Winter Meetings Primer: Matt Kemp, David Price, and More Story Lines to Watch This Week

Lisa Blumenfeld/Getty Images Matt Kemp

We’ve seen more hot stove action to this point than in any other season in recent memory. Still, plenty of questions remain as baseball’s annual winter meetings begin today. Short-handed teams will look to fill their roster holes before the pool of quality players dries and test the trade market as the free-agent crop dwindles; contenders will aim to shore up their squads; and the handful of remaining impact free agents will try to snag big deals before the money train grinds to a halt.

Here are five story lines to watch as baseball’s executives gather in Orlando.

1. Are the Dodgers Going to Trade Matt Kemp?

My hunch: Yes. It just makes too much sense to not happen. For starters, the Dodgers have a positional logjam. Kemp is one of four outfielders on the major league roster who should be starting, and it’s not as though the Dodgers can DH Kemp, Carl Crawford, Andre Ethier, or Yasiel Puig. There’s also the health factor, as Kemp’s injuries have transformed him from an MVP-caliber star in 2011 to a replacement-level player just two years later. There are concerns over Kemp’s ability to play a passable center field even if he can stay in the lineup. There are rumors of a rift between Kemp and upper management. And then there’s the fact that the Dodgers’ goal from the get-go was to make a splash early on, then settle into a saner business model in which scouting and player development matter, the roster includes both high-priced stars and young up-and-comers, and there’s at least a shred of fiscal prudence, even if the payroll remains high.

There’s also the other side of the coin, which is that teams still regard Kemp as a potential impact player. He’s only 29 years old, and he’s a huge source of power at a time when those are nearly impossible to find.

Boston is the team most frequently linked to Kemp. The Red Sox lost Jacoby Ellsbury to the Yankees, and might not yet be willing to give Jackie Bradley Jr. the starting center field job. Of course, one big reason the Red Sox just won the World Series is that they dumped a quarter-billion dollars in contracts on the Dodgers in August 2012; it might be counterintuitive for Boston to turn around and take a huge contract back from the same trade partner.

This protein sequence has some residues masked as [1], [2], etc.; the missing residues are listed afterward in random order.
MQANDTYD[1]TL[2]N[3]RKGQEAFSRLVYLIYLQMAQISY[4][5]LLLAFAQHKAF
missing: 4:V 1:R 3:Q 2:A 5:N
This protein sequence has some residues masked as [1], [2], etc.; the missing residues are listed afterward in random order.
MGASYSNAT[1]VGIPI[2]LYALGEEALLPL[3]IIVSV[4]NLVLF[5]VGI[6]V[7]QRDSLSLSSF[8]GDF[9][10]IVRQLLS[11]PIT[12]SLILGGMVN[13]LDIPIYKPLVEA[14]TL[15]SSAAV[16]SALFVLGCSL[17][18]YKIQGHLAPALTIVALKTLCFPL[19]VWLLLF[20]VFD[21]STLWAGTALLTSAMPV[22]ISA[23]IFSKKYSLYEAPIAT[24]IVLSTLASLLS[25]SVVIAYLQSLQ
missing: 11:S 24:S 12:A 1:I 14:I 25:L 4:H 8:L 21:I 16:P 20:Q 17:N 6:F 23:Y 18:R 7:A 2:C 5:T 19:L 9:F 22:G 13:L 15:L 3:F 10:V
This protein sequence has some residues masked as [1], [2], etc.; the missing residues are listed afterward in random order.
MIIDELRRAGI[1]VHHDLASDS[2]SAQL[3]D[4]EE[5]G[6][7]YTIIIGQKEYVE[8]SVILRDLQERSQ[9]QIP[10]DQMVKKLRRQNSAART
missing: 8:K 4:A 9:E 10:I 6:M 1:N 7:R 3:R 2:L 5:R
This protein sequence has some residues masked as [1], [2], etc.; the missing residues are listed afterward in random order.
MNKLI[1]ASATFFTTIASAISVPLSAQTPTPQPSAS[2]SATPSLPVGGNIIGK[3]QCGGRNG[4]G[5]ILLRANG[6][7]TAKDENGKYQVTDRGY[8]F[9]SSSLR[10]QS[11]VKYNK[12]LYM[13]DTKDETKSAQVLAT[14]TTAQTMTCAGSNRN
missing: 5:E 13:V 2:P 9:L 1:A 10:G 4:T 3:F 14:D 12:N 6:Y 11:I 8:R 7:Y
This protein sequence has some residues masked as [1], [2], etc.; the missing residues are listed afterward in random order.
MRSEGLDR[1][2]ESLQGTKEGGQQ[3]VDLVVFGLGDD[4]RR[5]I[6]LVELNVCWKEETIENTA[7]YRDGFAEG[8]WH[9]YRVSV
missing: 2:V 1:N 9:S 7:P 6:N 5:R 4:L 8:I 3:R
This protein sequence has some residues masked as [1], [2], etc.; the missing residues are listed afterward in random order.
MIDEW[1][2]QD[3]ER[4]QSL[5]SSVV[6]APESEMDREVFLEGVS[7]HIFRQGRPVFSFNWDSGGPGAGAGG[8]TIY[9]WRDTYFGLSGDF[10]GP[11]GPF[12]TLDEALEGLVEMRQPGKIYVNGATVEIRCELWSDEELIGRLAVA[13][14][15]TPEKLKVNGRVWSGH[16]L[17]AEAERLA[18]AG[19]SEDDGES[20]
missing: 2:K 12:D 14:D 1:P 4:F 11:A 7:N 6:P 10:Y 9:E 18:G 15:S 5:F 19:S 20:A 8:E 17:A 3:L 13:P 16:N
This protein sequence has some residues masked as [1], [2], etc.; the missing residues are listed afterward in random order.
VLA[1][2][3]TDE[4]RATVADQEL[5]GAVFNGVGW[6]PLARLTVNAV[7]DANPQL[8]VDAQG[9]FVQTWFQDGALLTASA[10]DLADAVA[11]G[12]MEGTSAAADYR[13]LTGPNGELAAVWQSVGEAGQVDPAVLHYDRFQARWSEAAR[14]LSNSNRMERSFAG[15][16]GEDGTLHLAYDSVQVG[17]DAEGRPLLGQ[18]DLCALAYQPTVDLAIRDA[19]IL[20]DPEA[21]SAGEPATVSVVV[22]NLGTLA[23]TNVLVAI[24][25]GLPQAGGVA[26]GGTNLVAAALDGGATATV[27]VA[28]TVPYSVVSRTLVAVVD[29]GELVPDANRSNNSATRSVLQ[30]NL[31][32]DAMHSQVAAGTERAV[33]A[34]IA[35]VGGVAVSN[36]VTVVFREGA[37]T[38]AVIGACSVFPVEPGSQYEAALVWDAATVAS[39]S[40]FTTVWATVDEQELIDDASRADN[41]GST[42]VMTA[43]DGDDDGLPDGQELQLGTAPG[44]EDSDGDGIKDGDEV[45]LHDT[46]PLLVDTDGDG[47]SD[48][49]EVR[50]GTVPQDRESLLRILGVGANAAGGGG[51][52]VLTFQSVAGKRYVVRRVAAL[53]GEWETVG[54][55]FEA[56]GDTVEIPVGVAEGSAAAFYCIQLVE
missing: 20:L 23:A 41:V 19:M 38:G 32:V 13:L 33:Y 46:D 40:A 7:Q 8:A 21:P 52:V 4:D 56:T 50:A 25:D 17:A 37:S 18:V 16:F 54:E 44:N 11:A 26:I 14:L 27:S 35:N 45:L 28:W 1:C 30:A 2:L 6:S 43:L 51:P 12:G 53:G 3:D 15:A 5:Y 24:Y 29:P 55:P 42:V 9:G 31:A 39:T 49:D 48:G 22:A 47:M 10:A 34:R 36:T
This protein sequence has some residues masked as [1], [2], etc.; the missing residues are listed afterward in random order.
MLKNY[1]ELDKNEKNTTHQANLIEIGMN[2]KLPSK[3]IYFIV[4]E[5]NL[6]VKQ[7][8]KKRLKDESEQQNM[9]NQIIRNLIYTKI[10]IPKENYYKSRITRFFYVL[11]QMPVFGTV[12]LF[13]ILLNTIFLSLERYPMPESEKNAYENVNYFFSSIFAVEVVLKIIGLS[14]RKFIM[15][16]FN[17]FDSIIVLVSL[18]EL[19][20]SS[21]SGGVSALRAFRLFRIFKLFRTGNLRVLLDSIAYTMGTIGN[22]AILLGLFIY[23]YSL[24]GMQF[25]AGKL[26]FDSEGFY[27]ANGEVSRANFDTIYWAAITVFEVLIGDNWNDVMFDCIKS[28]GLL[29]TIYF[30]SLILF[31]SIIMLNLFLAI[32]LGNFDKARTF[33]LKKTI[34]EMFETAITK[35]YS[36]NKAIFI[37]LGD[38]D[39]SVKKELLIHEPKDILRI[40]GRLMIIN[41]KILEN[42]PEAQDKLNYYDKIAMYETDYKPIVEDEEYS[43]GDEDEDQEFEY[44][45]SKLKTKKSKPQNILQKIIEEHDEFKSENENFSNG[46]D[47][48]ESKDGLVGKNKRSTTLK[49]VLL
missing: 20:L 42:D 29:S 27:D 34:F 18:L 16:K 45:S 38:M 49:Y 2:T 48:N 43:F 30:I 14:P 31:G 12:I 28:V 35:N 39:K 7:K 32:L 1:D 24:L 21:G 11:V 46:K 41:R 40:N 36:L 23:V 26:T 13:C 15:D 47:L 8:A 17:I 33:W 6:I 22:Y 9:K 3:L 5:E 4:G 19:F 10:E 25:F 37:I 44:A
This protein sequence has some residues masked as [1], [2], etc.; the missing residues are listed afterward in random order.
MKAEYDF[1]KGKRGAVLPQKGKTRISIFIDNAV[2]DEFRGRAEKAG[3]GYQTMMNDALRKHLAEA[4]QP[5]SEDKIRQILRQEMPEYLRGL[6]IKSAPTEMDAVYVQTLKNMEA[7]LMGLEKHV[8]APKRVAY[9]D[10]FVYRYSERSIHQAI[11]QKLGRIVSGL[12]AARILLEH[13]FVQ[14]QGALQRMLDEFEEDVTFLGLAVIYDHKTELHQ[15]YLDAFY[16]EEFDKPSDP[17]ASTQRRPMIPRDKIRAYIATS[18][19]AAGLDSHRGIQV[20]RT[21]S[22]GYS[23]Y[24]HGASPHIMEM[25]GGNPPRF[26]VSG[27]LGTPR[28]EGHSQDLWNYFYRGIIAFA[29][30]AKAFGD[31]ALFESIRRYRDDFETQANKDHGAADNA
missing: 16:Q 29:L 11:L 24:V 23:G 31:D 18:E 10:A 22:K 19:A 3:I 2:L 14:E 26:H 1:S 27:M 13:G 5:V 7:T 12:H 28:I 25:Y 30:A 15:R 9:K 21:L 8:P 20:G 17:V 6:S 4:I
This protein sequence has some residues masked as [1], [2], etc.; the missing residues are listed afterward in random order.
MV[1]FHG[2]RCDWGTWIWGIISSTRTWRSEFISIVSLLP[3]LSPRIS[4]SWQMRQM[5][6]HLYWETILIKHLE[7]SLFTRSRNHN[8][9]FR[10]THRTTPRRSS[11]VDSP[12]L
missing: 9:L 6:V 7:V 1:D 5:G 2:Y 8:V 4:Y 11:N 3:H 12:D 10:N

If it’s not Boston, another team (Seattle? Arizona?) should be willing to spend big money on a player who could still be a star if he moves beyond shaky health. If the Dodgers are willing to pick up part of Kemp’s salary, it would make striking a deal even easier.

2. Are the Blue Jays Going to Make Another Splash?

Toronto made two blockbuster trades last offseason. The first deal netted Jose Reyes, Josh Johnson, and Mark Buehrle in a 12-player deal that ranks as one of the biggest ever between two teams. Four weeks later, the Jays snagged R.A. Dickey in a seven-player deal with the Mets. The two trades signified a newfound commitment by the Blue Jays (and their Goliath corporate owner, Rogers Communications) to spend money like the mega-market team they are. The moves also removed several very good prospects from the team’s farm system. With the Red Sox coming off a World Series title, the Rays looking like they’ll be tough for the seventh year in a row, and the Yankees and Orioles looking at least competitive, the Jays need to decide if they want to double down on last year’s moves or be more conservative this time around.

One rumor making the rounds has the Jays mulling a blockbuster deal featuring Toronto slugger Edwin Encarnacion and Rays ace David Price. Realistically, though, Toronto has gone too far down the road of adding veterans and trying to win now to justify trading one of the best power hitters in the game, even though starting pitching needs to be the team’s top priority. Fortunately, the current starting pitching market allows for a possible middle-ground approach. There are still several B-plus starters there for the taking, including Ervin Santana, Ubaldo Jimenez, and Matt Garza. Garza is particularly intriguing, given that he’s only 30 years old, has years of experience pitching in the rough AL East, and is the only one of these three pitchers who won’t cost the signing team a compensatory draft pick. On the other hand, Garza made just 42 combined starts over the past two seasons, and his only dominant season came in 2011 in the lower run environment of the NL Central.

There’s a good chance that regression will work at least somewhat in Toronto’s favor in 2014, after a talented team saw so many things go wrong in 2013. The Blue Jays better hope so, because with exactly zero surefire aces available for this pitching-light club to sign, the Jays are going to need some good fortune.

3. Speaking of David Price: Will He Be a Ray on Opening Day 2014?